another comparison of North Sea fields showing the difference between diagenetic trends and depositional trends. In both cases,the data are from fairly narow depth ranges. More detailed theory and applicationsof various rock physics models for characterization of sand-shale systemsare presentedin Chapter 2. Porosityhasan enormousimpacl on P- and S-wavevelocities. . Usually, an increase porositywi I I resultin a decrease P- andS-wavevelocities. in of Often the correlation is good, allowing porosity to be estimatedfrom impedance. . For sandstones. clay causesscalteraround the velocity-porositytrend. although yield systematic and somewhat data groupedby nearly constantclay sometimes parallel trends (Figure 1.8). In consolidated sandstone$,clay tends to decrease slightly velocityand increase VplVsratio.ln unconsolidated sands, clay sometimes stiffensthe rock. . Variations in pore shapealso causevariable velocity-porosily trends.This is usually modeledin terms of round vs. crack-like aspectratio for pores.We now understand textural variations,such as sorting, lead to specific, that deposition-controlled similar variations in clastics. Increasing clay and poorer sofling act roughly in the directionof smalleraspectratios. . Popularrela{ions. like thoseof Han ( 1986).Wyllie et al. (195$,and Raymerel a1. (1980), describe steep velocity*porosity trends (as in Figure 1.6), which. when for correct. indicate conditions that are fiavorable mapping porosity from velocity.


1 , 3Fluid substitution analysis

These are only appropriatewhen porosity is controiled by diagenesis.often seen overgreat depthranges. Theserelations can be misleading understanding for lateral variations velocity within narrow depth ranges. of They shouldcer-tainly neverbe usedfor fluid substiturion analysis. . we expectvery shallow velocity-porositytrendswhen porosity varies texturally, becauseof sorting and clay contenf. These trends, when appropriate,indicate conditionswhere mappingporosityfrom velocity is difficult. However,thesetexrurally controlled rocks tend to be elastically sofrer and have a larger sensitivity and pore pressffe. and rhesecharacrerisrics advanrageous 4D are for ::u:o,::.Ou'0,

1.3 Fluid substitution analysis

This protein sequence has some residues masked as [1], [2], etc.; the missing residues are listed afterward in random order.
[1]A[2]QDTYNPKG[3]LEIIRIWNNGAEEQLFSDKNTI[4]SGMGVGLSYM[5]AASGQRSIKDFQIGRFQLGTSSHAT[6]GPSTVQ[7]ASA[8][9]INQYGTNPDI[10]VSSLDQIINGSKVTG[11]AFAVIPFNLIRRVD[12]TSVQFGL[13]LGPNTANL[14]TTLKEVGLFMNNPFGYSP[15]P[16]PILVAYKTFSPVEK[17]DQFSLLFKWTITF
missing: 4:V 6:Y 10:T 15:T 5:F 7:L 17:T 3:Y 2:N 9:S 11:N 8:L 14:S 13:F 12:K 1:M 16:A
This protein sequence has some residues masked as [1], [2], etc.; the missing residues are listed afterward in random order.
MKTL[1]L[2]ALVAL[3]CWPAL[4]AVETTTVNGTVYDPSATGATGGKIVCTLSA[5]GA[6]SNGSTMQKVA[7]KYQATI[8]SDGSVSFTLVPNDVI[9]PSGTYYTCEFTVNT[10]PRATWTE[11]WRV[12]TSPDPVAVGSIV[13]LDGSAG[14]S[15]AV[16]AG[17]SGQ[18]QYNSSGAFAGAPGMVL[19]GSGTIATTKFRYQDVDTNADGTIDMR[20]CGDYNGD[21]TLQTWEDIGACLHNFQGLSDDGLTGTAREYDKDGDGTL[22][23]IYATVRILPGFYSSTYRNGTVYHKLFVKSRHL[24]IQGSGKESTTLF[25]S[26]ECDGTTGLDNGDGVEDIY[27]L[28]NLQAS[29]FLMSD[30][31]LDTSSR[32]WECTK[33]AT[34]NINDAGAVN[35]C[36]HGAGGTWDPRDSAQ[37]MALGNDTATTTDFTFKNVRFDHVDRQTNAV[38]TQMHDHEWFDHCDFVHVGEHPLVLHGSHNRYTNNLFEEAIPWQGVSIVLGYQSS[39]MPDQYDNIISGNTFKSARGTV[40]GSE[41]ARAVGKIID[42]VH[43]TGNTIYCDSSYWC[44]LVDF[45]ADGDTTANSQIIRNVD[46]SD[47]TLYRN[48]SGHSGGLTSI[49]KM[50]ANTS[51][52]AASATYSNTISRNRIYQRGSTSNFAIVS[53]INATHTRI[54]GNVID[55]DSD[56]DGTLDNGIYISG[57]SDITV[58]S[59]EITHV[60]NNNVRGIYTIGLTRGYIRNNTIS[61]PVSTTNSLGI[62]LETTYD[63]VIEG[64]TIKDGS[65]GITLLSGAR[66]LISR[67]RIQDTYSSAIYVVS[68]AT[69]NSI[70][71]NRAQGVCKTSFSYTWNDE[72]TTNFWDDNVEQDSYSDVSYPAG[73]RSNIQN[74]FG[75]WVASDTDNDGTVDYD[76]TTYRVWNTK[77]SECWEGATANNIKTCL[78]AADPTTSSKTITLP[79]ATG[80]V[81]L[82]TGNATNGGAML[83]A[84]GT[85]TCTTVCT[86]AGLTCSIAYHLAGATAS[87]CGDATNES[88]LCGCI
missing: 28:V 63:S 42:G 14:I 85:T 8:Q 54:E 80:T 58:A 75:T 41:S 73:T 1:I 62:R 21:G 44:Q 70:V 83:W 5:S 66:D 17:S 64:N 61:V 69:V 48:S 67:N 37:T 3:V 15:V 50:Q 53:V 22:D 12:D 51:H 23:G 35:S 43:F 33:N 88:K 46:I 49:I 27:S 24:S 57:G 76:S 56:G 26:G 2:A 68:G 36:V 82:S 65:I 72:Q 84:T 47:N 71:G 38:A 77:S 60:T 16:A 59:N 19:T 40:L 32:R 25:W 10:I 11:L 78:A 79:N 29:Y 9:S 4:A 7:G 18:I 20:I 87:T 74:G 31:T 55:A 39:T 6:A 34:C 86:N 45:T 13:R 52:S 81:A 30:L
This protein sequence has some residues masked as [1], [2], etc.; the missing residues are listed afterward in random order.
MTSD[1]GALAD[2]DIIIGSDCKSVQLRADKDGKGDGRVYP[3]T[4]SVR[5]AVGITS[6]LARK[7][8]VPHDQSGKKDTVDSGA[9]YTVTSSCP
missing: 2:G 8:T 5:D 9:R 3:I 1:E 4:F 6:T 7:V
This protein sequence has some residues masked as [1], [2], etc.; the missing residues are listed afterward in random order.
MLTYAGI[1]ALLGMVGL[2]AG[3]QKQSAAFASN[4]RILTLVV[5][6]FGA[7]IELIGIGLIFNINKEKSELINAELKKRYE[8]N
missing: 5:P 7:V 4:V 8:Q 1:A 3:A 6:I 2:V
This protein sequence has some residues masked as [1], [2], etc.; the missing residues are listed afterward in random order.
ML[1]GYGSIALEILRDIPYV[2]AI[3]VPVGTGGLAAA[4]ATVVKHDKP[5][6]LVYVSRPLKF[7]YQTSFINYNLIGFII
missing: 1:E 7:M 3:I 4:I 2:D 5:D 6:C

This section lbcuseson fluid substitution,which is the rock physics problem of understanding and predicting how seismic velocity and impedancedepend on pore fluids. At the heartof the fluid substitution problem are Gassmann's (195l) relations,which predict how the rock modulus changeswith a changeof pore fluids. For the fluid substitutionproblem there are two fluid efTects that must be considered: the change in rock bulk density, and the change in rock compressibility. The compressibility of a dry rock (reciprocal of the rock bulk modulus) can be expressed quite generallyas the sum of the mineral compressibilityand an extra compressibility due to the pore space:

where @is the porosity, Ka.y is the dry rock bulk modulus, Kminerar the mineral bulk is modulus, and Kq is the pore spacestiffnessdefined by:
iJltpore yf Vporc



Here, vpo.e the pore volume, and o is the increment of hydrostatic conlining stress is tiom the passingwave. Poorly consolidatedrocks, rocks with microcracks. and rocks at low effective pressure are generally soft and compressible and have a small K4. Stiff rocks that are well cemented,lacking microcracks, or at high effective pressure have a large K4. In terms of the popular but idealized ellipsoidal crack models, lowaspect-ratiocracks have small K4 and rounder large-aspect-ratio pores have large K4. In simple terms we can write approximate\y Kq x oKmineral where cy is aspectratio. (This approximation is best at low porosity.)


lntroduction rockphysics to

v v

.= =

B ) \ - , - 0

KolKnt -0.1 -

Porosity Figure1.12 Norrr-ralized rock bulk modulusversusporosity,with contoursof constant pore space stifTness. PointsA and B con'espond two difl'erent kl dry rocks at the sameporosity.PointsA' and B' are the corresponding water-saturatcd values.The sensitivityto fluid changes proportionalto the is contourspacing.

Similarly, the compressibility of a soturated rock can be expressed as



K 4, I K nuiaKnineral/Kminerat Kflui.t

(l el

or approximately as